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Home :: Archive :: 1994 :: December ::
Re; *Hamlet*: Dumb Show and Stage History
Shakespeare Electronic Conference, Vol. 5, No. 0977.  Tuesday, 6 December 1994.
 
(1)     From:   W. L. Godshalk <
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        Date:   Sunday, 04 Dec 1994 22:49:12 -0500 (EST)
        Subj:   Hamlet's Dumb Show
 
(2)     From:   Sean Lawrence <
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        Date:   Sunday, 4 Dec 1994 16:42:25 -0800 (PST)
        Subj:   Re: SHK 5.0961 Re: Dumb Show
 
(3)     From:   Dom Saliani <
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        Date:   Sunday, 04 Dec 1994 22:07:06 -0700 (MST)
        Subj:   Hamlet: stage history
 
 
(1)----------------------------------------------------------------------------
From:           W. L. Godshalk <
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Date:           Sunday, 04 Dec 1994 22:49:12 -0500 (EST)
Subject:        Hamlet's Dumb Show
 
I haven't been following this thread very closely, so I apologize if this point
has been made. Stanley Cavell's essay "Hamlet's Burden of Proof" in DISOWNING
KNOWLEDGE claims that the answer is obvious. Claudius doesn't react because
that's not the way Hamlet died! Cavell goes on to suggest that old Hamlet
dies, not because Claudius poured something into him, but because Hamlet poured
something into Gertrude. I'm not sure how generally accepted Cavell's answer
is, but his initial suggestion -- that old Hamlet wasn't poisoned in the ear --
I find tempting.
 
Yours, Bill Godshalk
 
(2)----------------------------------------------------------------------------
From:           Sean Lawrence <
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Date:           Sunday, 4 Dec 1994 16:42:25 -0800 (PST)
Subject: 5.0961 Re: Dumb Show
Comment:        Re: SHK 5.0961 Re: Dumb Show
 
Regarding the dumb show and Claudio's rather understated response to it:
Perhaps Claudio is only frightened by the play itself, since the murderer in
the play itself is identified as "nephew to the king".  In other words, the
play and not the dumb-show offers more than a mirror, it offers a threat.
Claudio is able to deal with his crime better than with its punishment, as his
attempt at prayer shows.
 
Cheerio,
        Sean.
 
(3)----------------------------------------------------------------------------
From:           Dom Saliani <
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Date:           Sunday, 04 Dec 1994 22:07:06 -0700 (MST)
Subject:        Hamlet: stage history
 
Thanks to John Mucci, Don Foster and David Kathman for responding to my query.
I must say, however, that I am more confused than ever.
 
Mucci mentions Nashe who in 1589 appears to allude to *Hamlet*. I checked for
the complete reference and found that it included more than quoted by John. It
reads:
 
     ... yet Seneca read by candle-light yields many good sentences as
     *blood is a beggar*      and so forth; and if you entreate him fair in a
     frosty morning, he will afford you whole Hamlets, I should say
     handfulls of tragical speeches ...
 
What strikes me about this particular reference is that it would appear that in
1589, Nashe is referring to a printed version of *Hamlet* or am I being
semantically challenged in my reading?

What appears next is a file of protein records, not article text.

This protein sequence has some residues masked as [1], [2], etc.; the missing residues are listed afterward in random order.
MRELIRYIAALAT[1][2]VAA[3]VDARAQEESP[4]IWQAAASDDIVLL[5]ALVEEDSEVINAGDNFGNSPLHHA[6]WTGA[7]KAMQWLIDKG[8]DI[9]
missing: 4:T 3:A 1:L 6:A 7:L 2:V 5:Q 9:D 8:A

The Gabriel Harvey quote is also very interesting. I accept Harold Jenkins
attribution of this quote to the year 1598 for the reasons he outlines in the
Arden edition of the play. But once again, I am struck by the curious
suggestion that Harvey is also referring to a printed version of *Hamlet*. He
mentions *Hamlet in the context of two obviously printed works *Venus* and
*Lucrece* :
 
     ... The younger sort take much delight in Shakespeare's *Venus and
     Adonis*, but his *Lucrece*, AND his tragedy of *Hamlet* have it in
     THEM to please the wiser sort...    *emphasis mine*
 
I don't think that Harvey would be referring to Q1 here and it is quite
obvious, with all due respect to David Kathman, that Harvey is not speaking
about a stage production but rather a written text. Could it be that a
manuscript version of the play was circulating among Shakespeare's private
friends?
 
I am grateful to John Mucci for his tip about Scolocer's *Daiphantus*. I was
not aware of this reference to Hamlet and it is interesting to say the least.
I am going to make it a priority to read the entire text of the poem.
 
Where I do question John is in his concluding remarks in which he quotes
Clarendon hazarding a conjecture that *it seems not improbable that it might
have been at some entertainment in honor of the king's accession* that the
play was performed.
 
After reading Lilian Winstanly, I can't see how the play *Hamlet* could have
ever been presented to James. There are just too many parallels between the
life and character of James and Hamlet for such a performance to be tolerated.
Dare I bring up the bitter attack on Burleigh through the character of Polonius
as another reason for keeping a lid on the play?
 
To repeat my question, why is it that the play *Hamlet* despite the numerous
references to it before 1598 and its printing history in 1603-5 does not appear
to have been performed in England till about 1619-20? Was the performance
of the play prohibited. The play should have been a box-office smash and
contemporary allusions to it should be a matter of public record if indeed it
was performed during this period of time.
 
Help! I am confused.
 
Dom Saliani <
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